News15th July 2015

Rubik’s Cube World Championship taking place this weekend

Visually stimulating, the World Championships will be fantastic to watch

by Sarah Lawrence, Editor

As a youngster growing up, one of my favourite challenges was trying to do the Rubik’s Cube. A visual activity, I used to spend many an hour trying to complete the challenge, but I never really got the hang of it. Years later, the popularity of the Rubik’s Cube remains unabated and this weekend sees the world’s speed cubers descend on São Paulo, Brazil to compete in the World Championship.

If you enjoyed the Rubik’s Cube growing up, you might be amazed by what these guys get up to and the standard required to be in with a chance of winning. The following Press Release explains a little more about the competition and the British competitors who hope to pick up the title.

Rubik’s Cube World Championship to take place this weekend

This weekend (Friday 17 – Sunday 19 July), hundreds of the world’s fastest Speedcubers will congregate in Colégio Etapa, São Paulo, Brazil for the biannual Rubik’s Cube World Championship.

Speedcubing is the sport of solving a Rubik’s Cube in the fastest possible time, and elite Cubers can do this in a matter of seconds.

At the 2013 Rubik’s Cube World Championship, Australia’s Feliks Zemdegs stunned the competition, solving the Rubik’s Cube with a winning average time of 8.18 seconds, and he will be in attendance at São Paulo, looking to defend his title.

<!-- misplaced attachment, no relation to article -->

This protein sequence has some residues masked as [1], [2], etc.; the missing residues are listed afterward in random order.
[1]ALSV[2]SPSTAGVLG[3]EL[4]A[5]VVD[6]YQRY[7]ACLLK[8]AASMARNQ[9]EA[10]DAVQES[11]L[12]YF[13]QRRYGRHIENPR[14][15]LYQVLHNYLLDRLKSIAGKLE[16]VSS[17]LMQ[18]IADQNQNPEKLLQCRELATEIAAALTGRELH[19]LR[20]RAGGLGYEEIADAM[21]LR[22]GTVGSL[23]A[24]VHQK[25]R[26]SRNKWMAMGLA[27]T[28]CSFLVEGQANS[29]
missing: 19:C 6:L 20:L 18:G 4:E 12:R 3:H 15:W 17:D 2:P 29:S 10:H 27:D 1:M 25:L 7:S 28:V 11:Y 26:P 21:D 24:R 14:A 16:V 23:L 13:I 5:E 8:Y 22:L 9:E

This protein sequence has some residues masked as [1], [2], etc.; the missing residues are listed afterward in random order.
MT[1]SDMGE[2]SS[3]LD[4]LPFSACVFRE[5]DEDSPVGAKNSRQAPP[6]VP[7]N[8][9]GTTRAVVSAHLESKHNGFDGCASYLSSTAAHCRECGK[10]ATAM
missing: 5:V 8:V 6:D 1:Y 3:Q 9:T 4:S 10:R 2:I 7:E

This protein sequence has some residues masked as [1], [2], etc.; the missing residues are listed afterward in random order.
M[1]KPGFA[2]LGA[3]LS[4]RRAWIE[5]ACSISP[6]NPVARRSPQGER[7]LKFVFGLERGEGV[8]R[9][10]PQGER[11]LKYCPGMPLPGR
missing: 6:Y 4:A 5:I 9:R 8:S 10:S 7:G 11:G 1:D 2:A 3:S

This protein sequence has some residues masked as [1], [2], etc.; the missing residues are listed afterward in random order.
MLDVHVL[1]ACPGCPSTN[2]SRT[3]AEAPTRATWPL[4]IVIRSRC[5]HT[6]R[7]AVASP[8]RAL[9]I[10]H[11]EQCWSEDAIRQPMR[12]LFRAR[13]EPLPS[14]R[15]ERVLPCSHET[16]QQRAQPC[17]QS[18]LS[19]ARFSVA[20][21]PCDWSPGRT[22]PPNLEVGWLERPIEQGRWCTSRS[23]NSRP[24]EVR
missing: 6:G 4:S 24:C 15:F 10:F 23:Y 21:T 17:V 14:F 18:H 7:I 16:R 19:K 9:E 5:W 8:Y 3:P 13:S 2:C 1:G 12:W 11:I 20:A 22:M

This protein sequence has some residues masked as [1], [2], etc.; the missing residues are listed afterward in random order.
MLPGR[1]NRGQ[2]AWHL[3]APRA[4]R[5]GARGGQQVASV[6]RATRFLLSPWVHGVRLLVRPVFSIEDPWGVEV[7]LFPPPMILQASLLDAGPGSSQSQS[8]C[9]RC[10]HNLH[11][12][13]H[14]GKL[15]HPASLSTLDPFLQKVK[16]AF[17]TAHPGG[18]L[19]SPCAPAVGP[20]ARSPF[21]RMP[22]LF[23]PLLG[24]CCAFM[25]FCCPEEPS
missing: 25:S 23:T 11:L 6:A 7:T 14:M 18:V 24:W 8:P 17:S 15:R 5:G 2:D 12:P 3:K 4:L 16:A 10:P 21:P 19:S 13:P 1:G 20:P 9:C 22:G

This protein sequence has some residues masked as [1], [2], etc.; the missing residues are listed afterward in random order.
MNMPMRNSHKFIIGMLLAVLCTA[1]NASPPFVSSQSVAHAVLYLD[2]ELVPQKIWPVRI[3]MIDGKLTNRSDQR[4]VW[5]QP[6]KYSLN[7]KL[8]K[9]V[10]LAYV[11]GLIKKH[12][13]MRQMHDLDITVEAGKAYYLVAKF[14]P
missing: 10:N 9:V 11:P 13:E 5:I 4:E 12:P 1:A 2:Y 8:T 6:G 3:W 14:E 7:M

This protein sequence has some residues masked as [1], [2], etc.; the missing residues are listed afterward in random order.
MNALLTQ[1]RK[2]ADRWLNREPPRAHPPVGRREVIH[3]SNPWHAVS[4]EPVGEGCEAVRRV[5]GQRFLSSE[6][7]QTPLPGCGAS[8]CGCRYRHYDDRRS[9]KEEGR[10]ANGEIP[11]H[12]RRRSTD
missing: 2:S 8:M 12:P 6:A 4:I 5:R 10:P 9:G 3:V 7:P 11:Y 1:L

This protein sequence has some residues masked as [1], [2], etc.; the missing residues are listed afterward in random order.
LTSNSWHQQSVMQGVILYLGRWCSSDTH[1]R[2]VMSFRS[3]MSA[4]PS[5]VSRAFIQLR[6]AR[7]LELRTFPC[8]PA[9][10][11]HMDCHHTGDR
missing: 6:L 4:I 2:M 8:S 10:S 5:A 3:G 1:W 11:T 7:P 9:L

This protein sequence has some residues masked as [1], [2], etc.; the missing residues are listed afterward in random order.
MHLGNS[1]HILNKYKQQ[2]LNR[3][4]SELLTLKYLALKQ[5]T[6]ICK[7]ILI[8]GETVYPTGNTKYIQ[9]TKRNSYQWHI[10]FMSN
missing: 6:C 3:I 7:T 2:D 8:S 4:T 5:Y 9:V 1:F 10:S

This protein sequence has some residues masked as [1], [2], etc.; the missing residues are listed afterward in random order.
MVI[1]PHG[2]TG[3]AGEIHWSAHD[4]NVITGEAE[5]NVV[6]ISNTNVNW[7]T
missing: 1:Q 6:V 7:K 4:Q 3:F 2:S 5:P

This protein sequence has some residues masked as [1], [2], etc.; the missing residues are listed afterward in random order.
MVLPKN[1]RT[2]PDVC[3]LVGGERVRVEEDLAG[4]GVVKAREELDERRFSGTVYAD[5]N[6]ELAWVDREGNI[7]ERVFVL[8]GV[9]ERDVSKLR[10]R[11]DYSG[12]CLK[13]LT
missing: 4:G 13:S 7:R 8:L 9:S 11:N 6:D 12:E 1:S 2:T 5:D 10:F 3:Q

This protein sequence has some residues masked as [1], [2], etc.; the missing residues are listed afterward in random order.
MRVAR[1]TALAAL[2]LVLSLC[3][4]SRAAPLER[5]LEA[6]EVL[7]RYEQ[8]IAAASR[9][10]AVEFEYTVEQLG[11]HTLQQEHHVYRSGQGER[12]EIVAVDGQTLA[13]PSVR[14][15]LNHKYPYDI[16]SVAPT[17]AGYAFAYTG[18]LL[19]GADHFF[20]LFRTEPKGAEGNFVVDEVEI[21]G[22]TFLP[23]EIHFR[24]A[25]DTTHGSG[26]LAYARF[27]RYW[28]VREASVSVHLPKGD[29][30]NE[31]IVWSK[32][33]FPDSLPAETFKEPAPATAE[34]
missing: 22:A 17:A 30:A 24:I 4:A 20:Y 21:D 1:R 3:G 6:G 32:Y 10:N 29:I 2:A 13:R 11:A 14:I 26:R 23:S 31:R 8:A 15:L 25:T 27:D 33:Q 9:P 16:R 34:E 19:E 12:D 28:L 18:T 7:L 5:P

The UK is also very well represented on the world Speedcubing stage: in 2009 Paisley, Scotland-based Breandan Vallance won the Rubik’s Cube World Championship in Dusseldorf with an average time of 10.74 seconds, and achieved a new best average time of 8.32 at the 2013 Edinburgh Open, placing himself comfortably among the global Speedcubing elite.

Guildford, Surrey-based Robert Yau’s personal best average time of 8.21 seconds, fractionally faster than Breandan’s, means that he also ranks within the sport’s top ten.

Daniel Sheppard, also from Guildford, is on their heels with a personal best average of 10.48 seconds and will be looking to make an impact at this year’s event.

Competitors solve the Rubik’s Cube five times. The fastest and slowest attempts are removed and an average time is taken so it’s not always the fastest single solve that wins the competition.

The Rubik’s Cube is the world’s best-selling toy, with over 400 million sold.

Speaking ahead of the event, Breandan Vallance said, “Speedcubing has taken me around the world - I’ve been lucky enough to visit a lot of exotic places and meet a lot of great people.

“What’s especially exciting about the 2015 Rubik’s Cube World Championship is that it is taking place in South America for the first time.

“We know that there are a few Cubers in Brazil who are at the very top level, but we haven’t had the chance to compete against them yet.

“If they are as good with a Rubik’s Cube as they are with a football, we might be in trouble!”

The Rubik’s Cube World Championship was first held in Budapest in 1982 and was won by American Minh Thai with a time of 22.95 seconds. In each of the six Rubik’s Cube World Championships since then, the winning time has been faster than the one preceding it.

The event attracts over 400 competitors and there will be 18 different events at the 2015 Rubik’s Cube World Championship, including:

• 2x2 Rubik’s Cube
• 3x3 Rubik’s Cube
• 4x4 Rubik’s Cube
• 5x5 Rubik’s Cube
• One-handed 3x3 Rubik’s Cube
• Blindfolded 3x3 Rubik’s Cube
• 3x3 Rubik’s Cube (fewest moves)
• 3x3 Rubik’s Cube with feet
• 4x4 Rubik’s Cube blindfolded
• 5x5 Rubik’s Cube blindfolded
• 3x3 Rubik’s Cube multiple blindfolded

The highlight of the competition is the 3 x 3 x 3 final, which starts at 4.15PM (São Paulo local time) on Sunday July 19. The championship will be streamed live from the start of the competition and can be viewed via

Article by Sarah Lawrence, Editor

posted in Community / News

15th July 2015